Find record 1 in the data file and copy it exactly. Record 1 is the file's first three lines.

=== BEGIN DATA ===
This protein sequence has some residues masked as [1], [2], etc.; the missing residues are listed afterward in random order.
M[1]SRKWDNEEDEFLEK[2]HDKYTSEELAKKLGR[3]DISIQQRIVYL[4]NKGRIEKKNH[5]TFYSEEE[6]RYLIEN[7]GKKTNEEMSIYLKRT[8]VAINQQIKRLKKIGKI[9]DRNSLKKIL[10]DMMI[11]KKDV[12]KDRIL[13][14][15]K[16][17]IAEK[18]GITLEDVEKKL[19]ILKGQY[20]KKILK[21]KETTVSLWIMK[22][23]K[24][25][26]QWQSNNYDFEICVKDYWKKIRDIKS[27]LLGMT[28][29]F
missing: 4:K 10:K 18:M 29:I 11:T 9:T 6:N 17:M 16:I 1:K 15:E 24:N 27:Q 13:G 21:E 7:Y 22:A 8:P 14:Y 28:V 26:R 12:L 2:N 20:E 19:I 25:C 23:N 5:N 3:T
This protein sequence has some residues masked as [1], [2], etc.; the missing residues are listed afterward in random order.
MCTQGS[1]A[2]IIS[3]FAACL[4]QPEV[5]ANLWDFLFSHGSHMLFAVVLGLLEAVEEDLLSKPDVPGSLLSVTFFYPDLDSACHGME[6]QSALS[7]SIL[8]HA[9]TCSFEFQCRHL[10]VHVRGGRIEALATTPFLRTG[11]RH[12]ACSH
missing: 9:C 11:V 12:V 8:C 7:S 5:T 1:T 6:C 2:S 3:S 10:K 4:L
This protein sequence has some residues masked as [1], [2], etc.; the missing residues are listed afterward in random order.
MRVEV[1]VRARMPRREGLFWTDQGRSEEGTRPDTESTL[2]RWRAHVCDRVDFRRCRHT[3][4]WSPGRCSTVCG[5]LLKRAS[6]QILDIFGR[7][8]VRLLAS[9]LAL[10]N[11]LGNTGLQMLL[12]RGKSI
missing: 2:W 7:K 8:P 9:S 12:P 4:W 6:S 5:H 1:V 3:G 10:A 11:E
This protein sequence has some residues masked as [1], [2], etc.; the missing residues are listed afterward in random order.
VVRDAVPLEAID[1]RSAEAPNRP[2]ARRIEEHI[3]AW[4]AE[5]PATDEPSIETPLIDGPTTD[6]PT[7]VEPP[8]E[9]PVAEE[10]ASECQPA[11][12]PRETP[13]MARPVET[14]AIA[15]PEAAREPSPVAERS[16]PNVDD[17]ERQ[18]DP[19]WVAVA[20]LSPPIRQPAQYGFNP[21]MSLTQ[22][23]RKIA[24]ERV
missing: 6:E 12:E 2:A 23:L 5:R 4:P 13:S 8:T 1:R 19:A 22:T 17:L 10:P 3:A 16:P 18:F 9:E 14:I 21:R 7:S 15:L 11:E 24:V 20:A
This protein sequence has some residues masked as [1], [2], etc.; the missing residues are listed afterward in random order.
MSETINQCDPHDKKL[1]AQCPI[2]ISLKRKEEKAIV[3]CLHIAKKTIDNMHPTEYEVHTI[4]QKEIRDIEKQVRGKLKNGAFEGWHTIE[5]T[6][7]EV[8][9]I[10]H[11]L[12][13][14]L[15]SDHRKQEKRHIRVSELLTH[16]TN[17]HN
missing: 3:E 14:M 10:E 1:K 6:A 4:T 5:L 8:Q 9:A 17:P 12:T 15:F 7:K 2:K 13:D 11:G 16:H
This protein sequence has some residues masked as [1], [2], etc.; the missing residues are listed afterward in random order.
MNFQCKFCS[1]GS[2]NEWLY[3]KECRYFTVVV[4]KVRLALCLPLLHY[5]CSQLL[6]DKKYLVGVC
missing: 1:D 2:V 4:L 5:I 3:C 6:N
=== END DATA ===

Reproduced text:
This protein sequence has some residues masked as [1], [2], etc.; the missing residues are listed afterward in random order.
M[1]SRKWDNEEDEFLEK[2]HDKYTSEELAKKLGR[3]DISIQQRIVYL[4]NKGRIEKKNH[5]TFYSEEE[6]RYLIEN[7]GKKTNEEMSIYLKRT[8]VAINQQIKRLKKIGKI[9]DRNSLKKIL[10]DMMI[11]KKDV[12]KDRIL[13][14][15]K[16][17]IAEK[18]GITLEDVEKKL[19]ILKGQY[20]KKILK[21]KETTVSLWIMK[22][23]K[24][25][26]QWQSNNYDFEICVKDYWKKIRDIKS[27]LLGMT[28][29]F
missing: 4:K 10:K 18:M 29:I 11:T 9:T 6:N 17:M 16:I 1:K 15:E 24:N 27:Q 13:G 21:E 7:Y 22:A 8:P 14:Y 28:V 26:R 12:L 2:N 20:E 19:I 25:C 23:N 5:N 3:T